The Invisible Toll of COVID Policy: Seniors Now Need to Re-Learn How to Smile as Country Eases Mask Restrictions


Up until the middle of this March, Japan’s government continued to recommend masking up in public settings to prevent the spread of COVID-19. On the surface of things, this shouldn’t have mattered much; masks have been a normal part of Asian life for quite some time now, particularly during cold and flu season or when air pollution and allergens are especially bad.

Not that much has changed; as notes, “In practice, a large majority of people in Japan continue to wear masks in most indoor situations, on public transportation and in busy city streets. Even in less crowded outdoor situations, a considerable number of people continue to wear masks.”

That means essentially more than three years behind a mask in public settings — far longer than an air pollution spell or any kind of flu season the Japanese people have seen in the past. If one wanted to look at the toll it’s taken on the Japanese people mentally, you’d be hard-pressed to find a better headline than this one: “Many turn to smiling lessons as society begins to go maskless.”

Last Monday, the Asahi Shimbun — one of the largest national papers in Japan — looked at the thoroughly dispiriting concept of a group of 37 people in Tokyo, including many seniors, taking “a smiling lesson to prepare for taking off their masks in public following three years of the COVID-19 pandemic.”

“The instruction was held in the Akabane district in Tokyo’s Kita Ward on May 7, the day before the reclassification of COVID-19 to a less-severe category that includes the seasonal flu,” the outlet reported.

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The participants, led by 49-year-old instructor and “smile trainer” Keiko Kawano, studied their grins using hand mirrors. The event was held at an elderly relief center in the Japanese city.

“With mask wearing having become the norm, people have had fewer opportunities to smile, and more and more people have developed a complex about it,” Kawano said.

“Moving and relaxing the facial muscles is the key to making a good smile.”

The act of smiling, she added, “not only makes a good impression on others and facilitates communication but also has the effect of making yourself feel more positive.

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“I want people to spend time consciously smiling for their (physical) and mental well-being.”

She also noted that, after the country announced it was reclassifying COVID-19 in February, requests for smiling lessons rose 4.5-fold over last year.

“Smiles are essential for maskless communication,” said Yasuko Watarai, a participant. “I want to apply what I learned today at volunteer activities and other gatherings.”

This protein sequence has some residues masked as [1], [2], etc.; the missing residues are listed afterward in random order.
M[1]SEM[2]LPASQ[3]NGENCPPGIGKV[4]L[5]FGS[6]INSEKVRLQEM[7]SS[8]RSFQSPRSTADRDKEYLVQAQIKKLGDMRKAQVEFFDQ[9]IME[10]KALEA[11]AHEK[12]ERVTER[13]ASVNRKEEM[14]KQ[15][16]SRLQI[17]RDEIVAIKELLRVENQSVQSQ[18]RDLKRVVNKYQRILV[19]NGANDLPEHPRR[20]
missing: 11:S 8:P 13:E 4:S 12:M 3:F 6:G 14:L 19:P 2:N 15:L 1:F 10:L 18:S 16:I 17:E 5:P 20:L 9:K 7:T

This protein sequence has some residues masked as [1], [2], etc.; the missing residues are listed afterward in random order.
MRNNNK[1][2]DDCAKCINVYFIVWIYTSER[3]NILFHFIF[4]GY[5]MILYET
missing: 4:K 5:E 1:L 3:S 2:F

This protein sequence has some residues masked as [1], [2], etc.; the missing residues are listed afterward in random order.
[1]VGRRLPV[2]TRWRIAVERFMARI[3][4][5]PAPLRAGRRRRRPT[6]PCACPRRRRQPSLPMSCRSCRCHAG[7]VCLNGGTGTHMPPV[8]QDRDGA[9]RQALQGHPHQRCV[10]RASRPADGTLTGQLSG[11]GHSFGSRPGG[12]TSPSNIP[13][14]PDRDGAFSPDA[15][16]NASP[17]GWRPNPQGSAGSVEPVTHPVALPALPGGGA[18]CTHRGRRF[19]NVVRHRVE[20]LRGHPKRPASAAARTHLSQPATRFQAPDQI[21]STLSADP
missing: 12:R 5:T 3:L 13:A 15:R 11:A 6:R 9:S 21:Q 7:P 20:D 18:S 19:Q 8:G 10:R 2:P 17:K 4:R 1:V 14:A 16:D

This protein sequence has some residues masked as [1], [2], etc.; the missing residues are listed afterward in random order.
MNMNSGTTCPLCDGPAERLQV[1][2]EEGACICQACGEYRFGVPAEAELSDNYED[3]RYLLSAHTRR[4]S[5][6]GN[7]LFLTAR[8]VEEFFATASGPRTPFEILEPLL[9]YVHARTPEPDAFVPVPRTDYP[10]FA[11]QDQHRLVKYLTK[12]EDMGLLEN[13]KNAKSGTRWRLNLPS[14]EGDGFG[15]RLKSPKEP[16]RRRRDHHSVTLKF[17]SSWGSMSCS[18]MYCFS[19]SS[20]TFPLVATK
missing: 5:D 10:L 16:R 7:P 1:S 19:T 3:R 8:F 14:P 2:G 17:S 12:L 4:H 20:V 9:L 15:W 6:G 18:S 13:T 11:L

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Now, taken in isolation, the need for smiling lessons for the elderly as Japan looks to ditch the masks could be indicative of mere cultural differences. However, numerous studies have documented the negative impact the social isolation caused by COVID-19 has wrought.

One study “found that social isolation and loneliness are major risk factors that have been linked with poor physical and mental health status: increased blood pressure, heart disease, obesity, diminished immune system functioning, depression, anxiety, poorer cognitive functioning, increased risk of Alzheimer’s disease, and mortality.”

According to the Centers for Disease Control and Prevention, a study from the National Academies of Sciences, Engineering and Medicine found “nearly one-fourth of adults aged 65 and older are considered to be socially isolated.”

Meanwhile, a University College London study found that those over the age of 55 were particularly prone to have mobility issues and loneliness if they worked from home as opposed to commuting.

These were the people we were told we needed to lock down and mask up to protect. Now, three years on, we see that — at least in one corner of the world — they need to be taught to re-learn smiling. If you needed an example of how horribly we’ve failed at maintaining a balance between physical health and mental health during the pandemic, you could hardly do better than that.

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C. Douglas Golden is a writer who splits his time between the United States and Southeast Asia. Specializing in political commentary and world affairs, he's written for Conservative Tribune and The Western Journal since 2014.
C. Douglas Golden is a writer who splits his time between the United States and Southeast Asia. Specializing in political commentary and world affairs, he's written for Conservative Tribune and The Western Journal since 2014. Aside from politics, he enjoys spending time with his wife, literature (especially British comic novels and modern Japanese lit), indie rock, coffee, Formula One and football (of both American and world varieties).
Morristown, New Jersey
Catholic University of America
Languages Spoken
English, Spanish
Topics of Expertise
American Politics, World Politics, Culture